Negroponte Moving to Deputy State Department Post
John Negroponte, the National Intelligence Director, is going to move to the State Department as Condi Rice’s deputy.
John D. Negroponte, whom President Bush installed less than two years ago as the first director of national intelligence, will soon leave his post to become the State Department’s second-ranking official, administration officials said Wednesday. Mr. Negroponte will fill a critical job that has been vacant for months, and he is expected to play a leading role in shaping policy in Iraq. But his transfer is another blow to an intelligence community that has seen little continuity at the top since the departure of George J. Tenet in 2004 as director of central intelligence.
Mr. Negroponte had been brought to the intelligence job to help restore credibility and effectiveness to agencies whose reputations were badly damaged by failures related to the attacks on Sept. 11, 2001, and mistaken prewar assessments of Iraq’s illicit weapons. He has maintained a low public profile but provides Mr. Bush with a briefing most mornings.
President Bush has hailed the establishment of the intelligence post as an essential step in helping prevent another terrorist attack. On paper, the director of national intelligence outranks the deputy secretary of state, raising questions about why the White House would seek — and why Mr. Negroponte would agree to — the shift.
Administration officials from two different agencies said Wednesday that the leading candidate to become the new intelligence chief is J. Michael McConnell, a retired vice admiral who led the National Security Agency from 1992 to 1996. Admiral McConnell was head of intelligence for the Joint Chiefs of Staff under Gen. Colin L. Powell during the first Persian Gulf war, in 1991.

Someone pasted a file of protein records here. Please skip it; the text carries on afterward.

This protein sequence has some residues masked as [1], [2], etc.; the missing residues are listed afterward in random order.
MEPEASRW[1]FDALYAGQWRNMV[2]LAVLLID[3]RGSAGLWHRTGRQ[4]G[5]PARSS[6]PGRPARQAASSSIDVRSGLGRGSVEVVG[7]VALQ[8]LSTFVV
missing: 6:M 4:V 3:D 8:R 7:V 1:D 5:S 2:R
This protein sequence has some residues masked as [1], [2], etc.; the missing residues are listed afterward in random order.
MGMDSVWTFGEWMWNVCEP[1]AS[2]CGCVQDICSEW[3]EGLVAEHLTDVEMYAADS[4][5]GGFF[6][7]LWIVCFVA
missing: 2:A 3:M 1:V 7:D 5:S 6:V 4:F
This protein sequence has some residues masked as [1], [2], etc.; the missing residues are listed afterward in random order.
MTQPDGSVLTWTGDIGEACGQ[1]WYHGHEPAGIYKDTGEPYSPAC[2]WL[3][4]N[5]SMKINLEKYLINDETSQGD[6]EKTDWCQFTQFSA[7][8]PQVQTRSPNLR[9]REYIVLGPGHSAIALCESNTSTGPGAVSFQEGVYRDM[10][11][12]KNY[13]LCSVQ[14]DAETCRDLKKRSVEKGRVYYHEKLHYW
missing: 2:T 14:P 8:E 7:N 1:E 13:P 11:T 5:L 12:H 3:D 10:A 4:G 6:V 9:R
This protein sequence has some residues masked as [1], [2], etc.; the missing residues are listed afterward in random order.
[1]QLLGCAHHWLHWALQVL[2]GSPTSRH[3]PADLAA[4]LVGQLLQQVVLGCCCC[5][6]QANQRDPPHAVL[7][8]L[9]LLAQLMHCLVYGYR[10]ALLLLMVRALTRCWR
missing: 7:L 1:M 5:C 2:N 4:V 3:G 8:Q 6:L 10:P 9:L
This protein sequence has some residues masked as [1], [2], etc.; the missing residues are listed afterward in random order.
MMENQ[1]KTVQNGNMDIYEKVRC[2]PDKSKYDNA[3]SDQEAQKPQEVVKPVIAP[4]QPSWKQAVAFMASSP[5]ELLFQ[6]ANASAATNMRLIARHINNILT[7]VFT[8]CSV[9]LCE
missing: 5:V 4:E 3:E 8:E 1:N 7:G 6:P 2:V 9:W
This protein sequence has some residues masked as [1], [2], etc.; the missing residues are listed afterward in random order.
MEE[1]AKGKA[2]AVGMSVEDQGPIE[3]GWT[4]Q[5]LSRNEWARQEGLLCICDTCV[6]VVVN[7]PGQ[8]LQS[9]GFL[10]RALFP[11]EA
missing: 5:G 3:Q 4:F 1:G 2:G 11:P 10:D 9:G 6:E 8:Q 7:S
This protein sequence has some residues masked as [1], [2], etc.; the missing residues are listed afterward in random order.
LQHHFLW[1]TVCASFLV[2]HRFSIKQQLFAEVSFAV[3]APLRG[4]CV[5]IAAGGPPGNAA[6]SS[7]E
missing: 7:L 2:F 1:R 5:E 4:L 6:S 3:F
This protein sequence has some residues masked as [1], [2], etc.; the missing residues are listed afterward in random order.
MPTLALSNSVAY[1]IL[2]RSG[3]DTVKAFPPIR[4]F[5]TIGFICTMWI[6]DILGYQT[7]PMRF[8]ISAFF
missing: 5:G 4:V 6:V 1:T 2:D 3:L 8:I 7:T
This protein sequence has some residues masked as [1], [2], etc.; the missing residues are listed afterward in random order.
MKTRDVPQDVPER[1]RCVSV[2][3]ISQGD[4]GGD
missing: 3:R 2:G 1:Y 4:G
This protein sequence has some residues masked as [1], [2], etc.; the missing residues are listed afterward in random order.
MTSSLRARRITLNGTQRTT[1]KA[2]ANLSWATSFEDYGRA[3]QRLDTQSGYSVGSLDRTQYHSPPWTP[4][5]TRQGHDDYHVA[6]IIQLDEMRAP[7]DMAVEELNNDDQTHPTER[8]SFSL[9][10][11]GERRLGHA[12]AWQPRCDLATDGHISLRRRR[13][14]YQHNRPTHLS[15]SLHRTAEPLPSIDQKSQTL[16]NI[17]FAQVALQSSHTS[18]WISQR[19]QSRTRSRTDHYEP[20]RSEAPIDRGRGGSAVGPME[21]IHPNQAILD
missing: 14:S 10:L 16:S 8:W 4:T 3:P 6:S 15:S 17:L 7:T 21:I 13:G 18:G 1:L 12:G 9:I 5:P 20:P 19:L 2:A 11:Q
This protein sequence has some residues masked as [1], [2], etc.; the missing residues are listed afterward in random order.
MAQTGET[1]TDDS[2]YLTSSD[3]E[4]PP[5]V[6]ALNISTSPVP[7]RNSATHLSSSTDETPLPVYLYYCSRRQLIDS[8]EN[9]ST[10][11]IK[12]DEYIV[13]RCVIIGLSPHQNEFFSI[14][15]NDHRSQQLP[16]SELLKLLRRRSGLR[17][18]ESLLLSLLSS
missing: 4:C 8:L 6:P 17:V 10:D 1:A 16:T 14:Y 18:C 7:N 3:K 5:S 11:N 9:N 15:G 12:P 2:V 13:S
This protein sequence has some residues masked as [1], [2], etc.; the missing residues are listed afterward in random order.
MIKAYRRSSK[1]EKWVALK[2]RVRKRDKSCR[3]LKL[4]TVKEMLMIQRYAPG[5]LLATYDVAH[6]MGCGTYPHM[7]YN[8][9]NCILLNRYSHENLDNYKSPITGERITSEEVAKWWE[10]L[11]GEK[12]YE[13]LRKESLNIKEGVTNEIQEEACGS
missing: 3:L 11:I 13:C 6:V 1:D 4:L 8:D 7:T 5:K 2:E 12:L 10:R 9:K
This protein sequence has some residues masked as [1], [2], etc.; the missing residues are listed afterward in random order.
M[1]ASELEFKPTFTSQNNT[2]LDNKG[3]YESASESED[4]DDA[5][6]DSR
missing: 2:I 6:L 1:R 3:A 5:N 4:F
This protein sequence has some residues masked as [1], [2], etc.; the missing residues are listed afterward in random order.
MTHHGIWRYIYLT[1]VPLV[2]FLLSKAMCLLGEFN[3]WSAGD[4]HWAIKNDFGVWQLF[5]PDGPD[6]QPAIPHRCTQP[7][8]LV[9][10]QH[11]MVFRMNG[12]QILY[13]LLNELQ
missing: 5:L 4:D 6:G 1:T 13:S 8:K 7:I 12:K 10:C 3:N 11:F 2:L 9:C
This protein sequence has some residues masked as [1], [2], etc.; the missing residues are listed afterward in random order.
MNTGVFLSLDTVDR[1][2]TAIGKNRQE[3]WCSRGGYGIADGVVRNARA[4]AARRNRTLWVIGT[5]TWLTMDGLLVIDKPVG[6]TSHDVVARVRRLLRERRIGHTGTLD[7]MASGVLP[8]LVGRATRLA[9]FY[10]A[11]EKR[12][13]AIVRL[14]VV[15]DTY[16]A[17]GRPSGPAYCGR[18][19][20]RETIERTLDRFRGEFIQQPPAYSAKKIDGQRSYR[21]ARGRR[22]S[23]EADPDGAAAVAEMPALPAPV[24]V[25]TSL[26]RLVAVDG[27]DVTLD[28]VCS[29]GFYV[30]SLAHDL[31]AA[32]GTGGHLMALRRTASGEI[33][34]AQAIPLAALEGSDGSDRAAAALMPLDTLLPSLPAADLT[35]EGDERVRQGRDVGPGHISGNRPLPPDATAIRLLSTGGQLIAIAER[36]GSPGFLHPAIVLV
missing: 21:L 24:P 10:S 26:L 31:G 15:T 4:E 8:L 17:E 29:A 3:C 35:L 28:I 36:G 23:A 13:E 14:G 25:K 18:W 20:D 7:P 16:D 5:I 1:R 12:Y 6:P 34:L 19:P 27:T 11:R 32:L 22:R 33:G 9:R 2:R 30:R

Ed Morrissey, Josh Marshall, Michael Stickings, and Marc Schulman all express bewilderment that someone would resign a cabinet post for a deputy slot. My guess is that Negroponte is frustrated at his inability to affect change and is willing to take an on-paper demotion for real influence on the policy process.
By most accounts, little has changed under the DNI. Today’s USA Today account notes,
The office was designed to consolidate the information and capabilities of the separate and sometimes bickering intelligence agencies. Congress created it on the recommendation of the 9/11 Commission and as a response to the intelligence failures and lack of communication between spy agencies leading up to the Sept. 11 attacks. Tying together the agencies has been difficult.
Rep. Pete Hoekstra, who was head of the House Intelligence Committee, said this summer that the office was “not adding any value” by enlarging the bureaucracy. The Michigan Republican said the office had actually lengthened the time necessary to make things happen in the rapidly changing world of national intelligence. “We want them to be lean and mean,” Hoekstra said.
Hoekstra acknowledged that communication among agencies had improved, and Negroponte’s staff pointed to a list the office compiled of 200,000 known terrorists.
This isn’t surprising; it took decades for the Secretary of Defense to establish even a modicum of control over the theoretically subordinate military Services. The Intelligence Community, which is comprised almost entirely of people who think they’re smarter than the political appointees at the top of the chain of command and which has a lone wolf mentality on the ops side, may be even harder to change.